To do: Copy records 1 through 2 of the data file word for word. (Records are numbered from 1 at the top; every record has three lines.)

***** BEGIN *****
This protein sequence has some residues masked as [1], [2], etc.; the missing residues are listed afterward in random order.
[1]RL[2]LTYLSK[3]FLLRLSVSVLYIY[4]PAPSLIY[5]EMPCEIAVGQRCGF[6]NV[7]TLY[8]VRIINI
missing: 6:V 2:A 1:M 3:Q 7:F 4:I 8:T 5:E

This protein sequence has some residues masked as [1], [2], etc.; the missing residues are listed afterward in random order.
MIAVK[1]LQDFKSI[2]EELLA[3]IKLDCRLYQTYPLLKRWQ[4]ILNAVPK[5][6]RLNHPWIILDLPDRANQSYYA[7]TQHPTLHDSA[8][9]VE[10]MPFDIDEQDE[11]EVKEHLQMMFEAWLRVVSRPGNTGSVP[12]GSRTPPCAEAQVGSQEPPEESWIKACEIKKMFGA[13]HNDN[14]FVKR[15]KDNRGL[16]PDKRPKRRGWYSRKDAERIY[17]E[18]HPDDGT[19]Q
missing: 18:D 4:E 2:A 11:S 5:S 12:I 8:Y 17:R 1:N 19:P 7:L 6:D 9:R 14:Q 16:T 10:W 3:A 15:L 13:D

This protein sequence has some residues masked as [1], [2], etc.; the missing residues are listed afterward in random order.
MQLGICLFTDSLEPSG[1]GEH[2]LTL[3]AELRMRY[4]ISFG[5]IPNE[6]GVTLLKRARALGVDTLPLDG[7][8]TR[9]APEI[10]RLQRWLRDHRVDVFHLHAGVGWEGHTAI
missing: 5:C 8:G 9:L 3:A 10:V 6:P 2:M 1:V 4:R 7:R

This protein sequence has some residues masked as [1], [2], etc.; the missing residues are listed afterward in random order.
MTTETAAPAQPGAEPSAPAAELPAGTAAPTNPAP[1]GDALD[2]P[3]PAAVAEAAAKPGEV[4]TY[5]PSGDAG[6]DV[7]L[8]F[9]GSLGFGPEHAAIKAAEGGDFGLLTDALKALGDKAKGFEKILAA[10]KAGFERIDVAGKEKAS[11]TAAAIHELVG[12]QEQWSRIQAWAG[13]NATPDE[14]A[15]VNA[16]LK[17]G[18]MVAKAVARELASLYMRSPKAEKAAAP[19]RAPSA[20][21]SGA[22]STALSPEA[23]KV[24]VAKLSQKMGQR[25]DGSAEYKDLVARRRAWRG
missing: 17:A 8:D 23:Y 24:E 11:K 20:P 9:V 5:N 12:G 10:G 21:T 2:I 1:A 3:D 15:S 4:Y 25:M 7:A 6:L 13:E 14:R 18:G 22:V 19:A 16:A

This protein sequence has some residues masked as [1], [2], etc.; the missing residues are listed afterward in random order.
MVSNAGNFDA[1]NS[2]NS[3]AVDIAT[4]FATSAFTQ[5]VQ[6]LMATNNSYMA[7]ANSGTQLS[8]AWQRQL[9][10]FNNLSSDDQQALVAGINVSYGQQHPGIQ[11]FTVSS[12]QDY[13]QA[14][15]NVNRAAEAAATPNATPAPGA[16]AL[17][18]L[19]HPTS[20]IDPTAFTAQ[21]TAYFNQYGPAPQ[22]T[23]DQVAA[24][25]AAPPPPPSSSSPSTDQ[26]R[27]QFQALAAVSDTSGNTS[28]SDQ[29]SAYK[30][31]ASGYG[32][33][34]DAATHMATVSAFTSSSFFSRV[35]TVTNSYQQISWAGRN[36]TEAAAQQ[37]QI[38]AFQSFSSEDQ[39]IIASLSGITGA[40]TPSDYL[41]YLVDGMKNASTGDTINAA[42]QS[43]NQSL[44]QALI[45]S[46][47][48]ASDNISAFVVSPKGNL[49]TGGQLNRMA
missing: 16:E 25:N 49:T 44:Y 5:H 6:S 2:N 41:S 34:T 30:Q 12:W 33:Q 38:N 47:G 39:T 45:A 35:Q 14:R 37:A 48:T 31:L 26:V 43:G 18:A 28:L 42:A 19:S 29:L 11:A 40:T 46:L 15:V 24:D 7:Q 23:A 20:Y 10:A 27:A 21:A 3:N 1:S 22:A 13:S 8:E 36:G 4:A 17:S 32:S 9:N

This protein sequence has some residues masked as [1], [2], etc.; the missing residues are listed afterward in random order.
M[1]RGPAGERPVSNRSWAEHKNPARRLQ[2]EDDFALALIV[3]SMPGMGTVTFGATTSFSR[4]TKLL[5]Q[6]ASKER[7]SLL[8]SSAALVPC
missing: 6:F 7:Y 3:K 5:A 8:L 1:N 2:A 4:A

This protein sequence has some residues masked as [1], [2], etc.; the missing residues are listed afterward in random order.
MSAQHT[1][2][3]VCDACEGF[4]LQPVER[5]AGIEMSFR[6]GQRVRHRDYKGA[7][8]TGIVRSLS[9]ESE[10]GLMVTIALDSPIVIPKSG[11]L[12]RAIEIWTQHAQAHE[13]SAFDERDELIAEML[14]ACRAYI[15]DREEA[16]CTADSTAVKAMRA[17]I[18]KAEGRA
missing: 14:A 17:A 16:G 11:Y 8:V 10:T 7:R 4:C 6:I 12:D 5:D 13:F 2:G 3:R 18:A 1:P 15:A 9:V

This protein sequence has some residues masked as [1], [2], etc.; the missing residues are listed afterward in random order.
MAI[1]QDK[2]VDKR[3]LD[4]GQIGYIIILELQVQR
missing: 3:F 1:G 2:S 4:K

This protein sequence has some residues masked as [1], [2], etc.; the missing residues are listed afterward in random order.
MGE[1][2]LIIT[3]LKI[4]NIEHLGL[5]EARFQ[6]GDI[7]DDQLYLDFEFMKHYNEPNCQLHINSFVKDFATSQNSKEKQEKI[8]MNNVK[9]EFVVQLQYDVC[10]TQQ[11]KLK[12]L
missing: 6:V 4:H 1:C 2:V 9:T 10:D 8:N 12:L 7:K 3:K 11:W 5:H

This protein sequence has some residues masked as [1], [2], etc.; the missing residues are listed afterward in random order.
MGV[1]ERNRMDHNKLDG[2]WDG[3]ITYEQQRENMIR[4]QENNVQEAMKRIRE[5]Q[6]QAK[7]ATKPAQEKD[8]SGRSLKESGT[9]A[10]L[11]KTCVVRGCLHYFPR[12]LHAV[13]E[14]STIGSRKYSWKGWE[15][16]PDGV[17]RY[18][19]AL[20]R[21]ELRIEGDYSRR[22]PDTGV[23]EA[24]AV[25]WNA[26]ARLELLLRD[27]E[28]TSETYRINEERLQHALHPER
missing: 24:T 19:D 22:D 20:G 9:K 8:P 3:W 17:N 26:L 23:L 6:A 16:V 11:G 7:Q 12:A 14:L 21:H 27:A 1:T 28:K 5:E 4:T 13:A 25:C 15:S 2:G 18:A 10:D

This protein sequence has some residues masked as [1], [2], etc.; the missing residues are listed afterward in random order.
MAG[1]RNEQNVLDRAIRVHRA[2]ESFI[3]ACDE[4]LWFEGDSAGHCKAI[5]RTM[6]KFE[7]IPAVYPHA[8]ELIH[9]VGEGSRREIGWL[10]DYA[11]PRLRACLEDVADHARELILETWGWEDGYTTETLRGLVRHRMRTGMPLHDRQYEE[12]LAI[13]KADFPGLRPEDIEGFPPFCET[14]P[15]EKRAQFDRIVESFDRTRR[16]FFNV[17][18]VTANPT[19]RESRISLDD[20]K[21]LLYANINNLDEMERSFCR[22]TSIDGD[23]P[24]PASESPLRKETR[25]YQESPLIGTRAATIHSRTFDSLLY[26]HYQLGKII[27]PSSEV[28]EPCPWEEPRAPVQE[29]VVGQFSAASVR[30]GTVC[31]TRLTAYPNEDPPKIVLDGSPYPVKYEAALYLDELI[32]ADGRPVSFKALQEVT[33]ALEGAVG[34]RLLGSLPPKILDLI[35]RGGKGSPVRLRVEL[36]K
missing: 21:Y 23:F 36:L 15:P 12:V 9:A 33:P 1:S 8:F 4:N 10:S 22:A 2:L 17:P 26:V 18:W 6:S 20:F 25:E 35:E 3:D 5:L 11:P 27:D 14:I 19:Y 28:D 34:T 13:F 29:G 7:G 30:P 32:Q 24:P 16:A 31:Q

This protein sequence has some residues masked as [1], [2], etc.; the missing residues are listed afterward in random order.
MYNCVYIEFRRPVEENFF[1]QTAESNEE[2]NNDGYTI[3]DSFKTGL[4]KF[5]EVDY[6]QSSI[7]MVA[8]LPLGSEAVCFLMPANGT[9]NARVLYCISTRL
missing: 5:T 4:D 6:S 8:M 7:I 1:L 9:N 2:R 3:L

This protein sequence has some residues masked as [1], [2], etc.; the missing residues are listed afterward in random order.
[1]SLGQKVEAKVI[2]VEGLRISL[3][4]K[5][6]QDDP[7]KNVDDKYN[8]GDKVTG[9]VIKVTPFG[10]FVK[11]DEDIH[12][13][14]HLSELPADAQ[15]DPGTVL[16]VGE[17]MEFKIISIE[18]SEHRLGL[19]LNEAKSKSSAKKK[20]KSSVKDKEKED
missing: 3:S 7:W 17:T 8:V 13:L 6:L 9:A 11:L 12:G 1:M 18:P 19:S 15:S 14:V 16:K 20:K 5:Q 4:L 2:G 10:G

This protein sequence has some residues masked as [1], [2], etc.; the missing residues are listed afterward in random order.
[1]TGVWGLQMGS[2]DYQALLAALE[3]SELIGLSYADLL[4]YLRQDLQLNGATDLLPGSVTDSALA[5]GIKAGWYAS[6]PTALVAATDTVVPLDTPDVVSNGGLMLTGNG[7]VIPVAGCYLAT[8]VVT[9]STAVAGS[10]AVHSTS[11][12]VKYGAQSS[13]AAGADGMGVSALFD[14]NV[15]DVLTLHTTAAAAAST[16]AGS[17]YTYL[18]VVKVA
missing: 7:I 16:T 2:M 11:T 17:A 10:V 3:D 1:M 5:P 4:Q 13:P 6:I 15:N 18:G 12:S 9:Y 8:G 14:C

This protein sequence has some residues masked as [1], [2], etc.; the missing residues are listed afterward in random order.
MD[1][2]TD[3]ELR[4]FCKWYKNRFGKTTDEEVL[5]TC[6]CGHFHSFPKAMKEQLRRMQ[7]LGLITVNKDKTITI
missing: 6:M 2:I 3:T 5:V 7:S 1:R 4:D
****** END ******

This protein sequence has some residues masked as [1], [2], etc.; the missing residues are listed afterward in random order.
[1]RL[2]LTYLSK[3]FLLRLSVSVLYIY[4]PAPSLIY[5]EMPCEIAVGQRCGF[6]NV[7]TLY[8]VRIINI
missing: 6:V 2:A 1:M 3:Q 7:F 4:I 8:T 5:E

This protein sequence has some residues masked as [1], [2], etc.; the missing residues are listed afterward in random order.
MIAVK[1]LQDFKSI[2]EELLA[3]IKLDCRLYQTYPLLKRWQ[4]ILNAVPK[5][6]RLNHPWIILDLPDRANQSYYA[7]TQHPTLHDSA[8][9]VE[10]MPFDIDEQDE[11]EVKEHLQMMFEAWLRVVSRPGNTGSVP[12]GSRTPPCAEAQVGSQEPPEESWIKACEIKKMFGA[13]HNDN[14]FVKR[15]KDNRGL[16]PDKRPKRRGWYSRKDAERIY[17]E[18]HPDDGT[19]Q
missing: 18:D 4:E 2:A 11:S 5:S 12:I 8:Y 17:R 1:N 19:P 7:L 6:D 9:R 14:Q 16:T 10:W 3:A 15:L 13:D